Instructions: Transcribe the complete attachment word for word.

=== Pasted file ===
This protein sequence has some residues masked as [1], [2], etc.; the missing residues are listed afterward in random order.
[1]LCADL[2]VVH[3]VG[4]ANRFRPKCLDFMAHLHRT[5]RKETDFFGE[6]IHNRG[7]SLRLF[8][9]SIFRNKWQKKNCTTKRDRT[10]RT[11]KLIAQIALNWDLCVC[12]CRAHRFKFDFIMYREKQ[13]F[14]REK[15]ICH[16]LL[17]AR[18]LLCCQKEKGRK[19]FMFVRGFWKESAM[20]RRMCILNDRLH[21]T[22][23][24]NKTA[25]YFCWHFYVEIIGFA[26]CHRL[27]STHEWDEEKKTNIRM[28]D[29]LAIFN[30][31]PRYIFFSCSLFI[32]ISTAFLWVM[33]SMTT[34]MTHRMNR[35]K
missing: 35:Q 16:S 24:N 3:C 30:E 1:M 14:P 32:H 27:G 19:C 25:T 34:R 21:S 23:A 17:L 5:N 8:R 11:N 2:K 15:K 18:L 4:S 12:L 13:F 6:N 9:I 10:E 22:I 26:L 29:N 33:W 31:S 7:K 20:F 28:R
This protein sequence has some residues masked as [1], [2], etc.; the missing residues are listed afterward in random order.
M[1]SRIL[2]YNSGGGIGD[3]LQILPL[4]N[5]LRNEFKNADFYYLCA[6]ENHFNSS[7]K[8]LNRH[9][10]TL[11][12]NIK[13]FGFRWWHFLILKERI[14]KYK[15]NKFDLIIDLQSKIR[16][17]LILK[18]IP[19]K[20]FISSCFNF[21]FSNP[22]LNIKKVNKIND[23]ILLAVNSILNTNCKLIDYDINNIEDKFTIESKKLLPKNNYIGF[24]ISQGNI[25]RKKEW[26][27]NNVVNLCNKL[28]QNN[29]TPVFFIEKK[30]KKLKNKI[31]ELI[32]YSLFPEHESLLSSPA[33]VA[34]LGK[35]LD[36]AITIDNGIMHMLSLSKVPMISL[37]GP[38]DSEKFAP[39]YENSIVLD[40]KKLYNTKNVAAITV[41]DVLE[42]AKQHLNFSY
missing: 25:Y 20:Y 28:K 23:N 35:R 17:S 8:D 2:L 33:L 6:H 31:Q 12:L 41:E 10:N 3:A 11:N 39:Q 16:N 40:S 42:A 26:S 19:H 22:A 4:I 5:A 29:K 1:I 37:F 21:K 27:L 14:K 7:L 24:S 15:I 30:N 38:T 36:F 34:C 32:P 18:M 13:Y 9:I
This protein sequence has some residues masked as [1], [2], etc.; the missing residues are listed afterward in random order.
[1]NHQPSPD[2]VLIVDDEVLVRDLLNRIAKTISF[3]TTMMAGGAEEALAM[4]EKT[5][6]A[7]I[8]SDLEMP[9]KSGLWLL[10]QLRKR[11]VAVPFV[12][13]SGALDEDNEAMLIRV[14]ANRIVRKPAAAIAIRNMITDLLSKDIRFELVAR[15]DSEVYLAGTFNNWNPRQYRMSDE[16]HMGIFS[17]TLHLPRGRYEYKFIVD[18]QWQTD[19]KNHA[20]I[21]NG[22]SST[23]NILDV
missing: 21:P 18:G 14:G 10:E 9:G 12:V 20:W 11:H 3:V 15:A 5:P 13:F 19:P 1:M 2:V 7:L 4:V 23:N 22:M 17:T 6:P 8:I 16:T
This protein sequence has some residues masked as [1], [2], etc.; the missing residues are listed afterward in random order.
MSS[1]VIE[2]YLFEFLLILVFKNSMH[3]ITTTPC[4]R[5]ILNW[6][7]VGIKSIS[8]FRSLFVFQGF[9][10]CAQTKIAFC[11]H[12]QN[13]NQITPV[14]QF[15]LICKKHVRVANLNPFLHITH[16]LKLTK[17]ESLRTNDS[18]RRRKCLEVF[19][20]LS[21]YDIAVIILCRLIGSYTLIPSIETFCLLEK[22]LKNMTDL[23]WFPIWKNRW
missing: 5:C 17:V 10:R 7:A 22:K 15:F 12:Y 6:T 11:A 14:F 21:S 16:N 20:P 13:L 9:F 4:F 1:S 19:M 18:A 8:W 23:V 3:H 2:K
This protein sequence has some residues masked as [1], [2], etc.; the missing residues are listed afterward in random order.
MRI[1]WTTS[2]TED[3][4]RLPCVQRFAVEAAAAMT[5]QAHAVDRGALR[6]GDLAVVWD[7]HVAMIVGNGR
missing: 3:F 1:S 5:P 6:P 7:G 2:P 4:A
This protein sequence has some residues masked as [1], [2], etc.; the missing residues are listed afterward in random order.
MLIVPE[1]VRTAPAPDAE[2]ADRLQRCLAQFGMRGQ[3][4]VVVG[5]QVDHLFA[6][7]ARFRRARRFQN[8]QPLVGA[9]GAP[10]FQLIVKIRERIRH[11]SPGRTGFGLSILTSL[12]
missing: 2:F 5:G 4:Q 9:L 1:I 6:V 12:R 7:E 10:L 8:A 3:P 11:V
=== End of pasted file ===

This protein sequence has some residues masked as [1], [2], etc.; the missing residues are listed afterward in random order.
[1]LCADL[2]VVH[3]VG[4]ANRFRPKCLDFMAHLHRT[5]RKETDFFGE[6]IHNRG[7]SLRLF[8][9]SIFRNKWQKKNCTTKRDRT[10]RT[11]KLIAQIALNWDLCVC[12]CRAHRFKFDFIMYREKQ[13]F[14]REK[15]ICH[16]LL[17]AR[18]LLCCQKEKGRK[19]FMFVRGFWKESAM[20]RRMCILNDRLH[21]T[22][23][24]NKTA[25]YFCWHFYVEIIGFA[26]CHRL[27]STHEWDEEKKTNIRM[28]D[29]LAIFN[30][31]PRYIFFSCSLFI[32]ISTAFLWVM[33]SMTT[34]MTHRMNR[35]K
missing: 35:Q 16:S 24:N 3:C 30:E 1:M 14:P 32:H 27:G 19:C 25:T 34:R 21:S 23:A 17:L 5:N 8:R 11:N 2:K 15:K 18:L 4:S 12:L 13:F 6:N 9:I 10:E 22:I 26:L 29:N 33:W 31:S 7:K 20:F 28:R
This protein sequence has some residues masked as [1], [2], etc.; the missing residues are listed afterward in random order.
M[1]SRIL[2]YNSGGGIGD[3]LQILPL[4]N[5]LRNEFKNADFYYLCA[6]ENHFNSS[7]K[8]LNRH[9][10]TL[11][12]NIK[13]FGFRWWHFLILKERI[14]KYK[15]NKFDLIIDLQSKIR[16][17]LILK[18]IP[19]K[20]FISSCFNF[21]FSNP[22]LNIKKVNKIND[23]ILLAVNSILNTNCKLIDYDINNIEDKFTIESKKLLPKNNYIGF[24]ISQGNI[25]RKKEW[26][27]NNVVNLCNKL[28]QNN[29]TPVFFIEKK[30]KKLKNKI[31]ELI[32]YSLFPEHESLLSSPA[33]VA[34]LGK[35]LD[36]AITIDNGIMHMLSLSKVPMISL[37]GP[38]DSEKFAP[39]YENSIVLD[40]KKLYNTKNVAAITV[41]DVLE[42]AKQHLNFSY
missing: 25:Y 20:Y 28:K 23:N 35:R 17:S 8:D 2:L 33:L 6:H 31:Q 12:L 41:E 10:N 3:A 11:N 39:Q 16:N 40:S 42:A 26:S 19:H 22:A 4:I 5:A 29:K 1:I 37:F 21:K 27:L 14:K 7:L 24:S 15:I 30:N 38:T 36:F 34:C 32:P 18:M 13:Y 9:I
This protein sequence has some residues masked as [1], [2], etc.; the missing residues are listed afterward in random order.
[1]NHQPSPD[2]VLIVDDEVLVRDLLNRIAKTISF[3]TTMMAGGAEEALAM[4]EKT[5][6]A[7]I[8]SDLEMP[9]KSGLWLL[10]QLRKR[11]VAVPFV[12][13]SGALDEDNEAMLIRV[14]ANRIVRKPAAAIAIRNMITDLLSKDIRFELVAR[15]DSEVYLAGTFNNWNPRQYRMSDE[16]HMGIFS[17]TLHLPRGRYEYKFIVD[18]QWQTD[19]KNHA[20]I[21]NG[22]SST[23]NILDV
missing: 21:P 18:G 14:G 10:E 9:G 12:V 20:W 11:H 3:V 15:A 5:P 13:F 19:P 1:M 2:V 7:L 4:V 23:N 22:M 17:T 6:P 8:I 16:T
This protein sequence has some residues masked as [1], [2], etc.; the missing residues are listed afterward in random order.
MSS[1]VIE[2]YLFEFLLILVFKNSMH[3]ITTTPC[4]R[5]ILNW[6][7]VGIKSIS[8]FRSLFVFQGF[9][10]CAQTKIAFC[11]H[12]QN[13]NQITPV[14]QF[15]LICKKHVRVANLNPFLHITH[16]LKLTK[17]ESLRTNDS[18]RRRKCLEVF[19][20]LS[21]YDIAVIILCRLIGSYTLIPSIETFCLLEK[22]LKNMTDL[23]WFPIWKNRW
missing: 5:C 17:V 10:R 7:A 22:K 15:F 12:Y 6:T 11:A 14:F 21:S 16:N 20:P 13:L 9:F 4:F 1:S 19:M 18:A 8:W 23:V 3:H 2:K
This protein sequence has some residues masked as [1], [2], etc.; the missing residues are listed afterward in random order.
MRI[1]WTTS[2]TED[3][4]RLPCVQRFAVEAAAAMT[5]QAHAVDRGALR[6]GDLAVVWD[7]HVAMIVGNGR
missing: 3:F 1:S 5:P 6:P 7:G 2:P 4:A
This protein sequence has some residues masked as [1], [2], etc.; the missing residues are listed afterward in random order.
MLIVPE[1]VRTAPAPDAE[2]ADRLQRCLAQFGMRGQ[3][4]VVVG[5]QVDHLFA[6][7]ARFRRARRFQN[8]QPLVGA[9]GAP[10]FQLIVKIRERIRH[11]SPGRTGFGLSILTSL[12]
missing: 2:F 5:G 4:Q 9:L 1:I 6:V 12:R 7:E 10:L 8:A 3:P 11:V